circeMythological lore

In Greek mythology, Circe, is a Queen goddess (or sometimes a nymph, witch, enchantress or sorceress) living on the island of Aeaea. Circe’s father was Helios, the god of the Sun and the owner of the land where Odysseus’ men ate cattle, and her mother was Hecate, a goddess of witchcraft. She was sister of two kings of Colchis, Aeetes and Perses, and of PasiphaĆ«, mother of the Minotaur.

Circe transformed her enemies, or those who offended her, into animals through the use of magical potions. She was renowned for her knowledge of drugs. She was skilled in the magic of metamorphosis, the power of illusion, and the dark art of necromancy.

 

When Odysseus landed on her island she transformed his men into animals, but with the help of the god Hermes, he overcame the goddess and forced her to release his men from her spell. Circe would ask him to bed, but Hermes advised caution, for even there the goddess would be treacherous. She would take his manhood unless he had her swear by the names of the gods that she would not.

Odysseus heeded Hermes’s advice, thus securing the transfigured freedom of his fellows. For five days, he and Circe were lovers. Odysseus and his men remained on the island for one year feasting and drinking wine. She later assisted him in his quest to reach his home.

 

The asteroid Circe (discovered 1855), is named after this goddess.

 

Martha Lang-Wescott analysis

"Circe shares with Jupiter the desire to help; […] Circe perceives itself as a helper and a facilitator. Its position indicates who, how and, most importantly, why you aid others. […] In mythology, Circe turned men into swine -so expect some sorcery in connection with offers of aid- along with a need to examine motives for "being so helpful." […] While Circe may feel impelled to help, beneath its benign exterior may be the sub-message that you can`t do it, that you need or require help."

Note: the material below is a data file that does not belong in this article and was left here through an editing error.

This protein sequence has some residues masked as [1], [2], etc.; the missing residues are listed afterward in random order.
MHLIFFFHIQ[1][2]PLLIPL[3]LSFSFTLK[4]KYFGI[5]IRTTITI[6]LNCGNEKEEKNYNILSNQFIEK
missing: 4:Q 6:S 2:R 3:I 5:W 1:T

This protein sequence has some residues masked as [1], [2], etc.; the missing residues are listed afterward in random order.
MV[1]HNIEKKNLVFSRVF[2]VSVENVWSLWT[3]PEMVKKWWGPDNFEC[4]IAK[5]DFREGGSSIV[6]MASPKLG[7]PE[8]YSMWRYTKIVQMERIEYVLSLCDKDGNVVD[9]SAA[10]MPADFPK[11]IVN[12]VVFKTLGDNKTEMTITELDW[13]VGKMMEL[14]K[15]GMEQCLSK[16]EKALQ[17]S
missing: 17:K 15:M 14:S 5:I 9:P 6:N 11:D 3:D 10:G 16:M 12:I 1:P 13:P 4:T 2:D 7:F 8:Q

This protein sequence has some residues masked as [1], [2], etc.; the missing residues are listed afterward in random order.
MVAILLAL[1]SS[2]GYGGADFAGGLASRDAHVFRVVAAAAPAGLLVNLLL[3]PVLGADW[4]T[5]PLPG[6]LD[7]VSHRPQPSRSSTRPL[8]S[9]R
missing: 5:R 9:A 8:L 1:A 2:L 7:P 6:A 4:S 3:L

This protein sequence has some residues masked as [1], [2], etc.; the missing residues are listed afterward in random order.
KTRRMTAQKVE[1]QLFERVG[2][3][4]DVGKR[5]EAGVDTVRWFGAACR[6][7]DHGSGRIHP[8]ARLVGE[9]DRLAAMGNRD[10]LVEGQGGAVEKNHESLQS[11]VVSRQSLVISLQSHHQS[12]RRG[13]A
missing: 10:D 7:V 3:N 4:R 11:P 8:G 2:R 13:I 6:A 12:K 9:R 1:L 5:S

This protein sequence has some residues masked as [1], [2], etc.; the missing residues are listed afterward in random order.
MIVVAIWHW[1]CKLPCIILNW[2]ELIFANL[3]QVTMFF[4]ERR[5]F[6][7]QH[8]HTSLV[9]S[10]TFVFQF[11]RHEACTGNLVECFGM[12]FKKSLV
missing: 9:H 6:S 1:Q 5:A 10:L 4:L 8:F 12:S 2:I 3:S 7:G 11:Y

Mechanics of the Future – Asteroids, 1988

 

This time the two points of view are not matching. In mythology, Circe is treacherous, with magic powers and the knowledge of drugs, while Martha Lang-Wescott see Circe related with help. She present Circe in many ways, but, all are related with help.

Let’s see what we can add here!


TESTIMONY NO. 1

Aspect: Circe conjunction Mercury (-1,09)

Latitude: -2,45

 

M. Lang-Wescott analysis: to phrase things so that one appears to be helpful; offers or discussions of help; calls for assistance; the issue of help can come up between siblings or neighbors; may hear of assistance with driving, communication equipment, wording, paperwork, mail, mobility or breathing; there’s a connection between talk and assistance.   

 

Events: In that day, the company where the subject is working sent him to a subsidiary to help  people there with some paperwork! Mainly, he had to help them with some procedures where they didn’t knew very well the legislation and the acts needed to be completed. He was not in a good mood, he had some inexplicable sadness, but I think this is not related with Circe.

 

Conclusion: It is clear that what happened suits very well with  Martha Lang-Wescott observations. It was about help and also, being in conjunction with Mercury, it was about paperwork. I will give 9/10 points for this match.

 

TESTIMONY NO. 2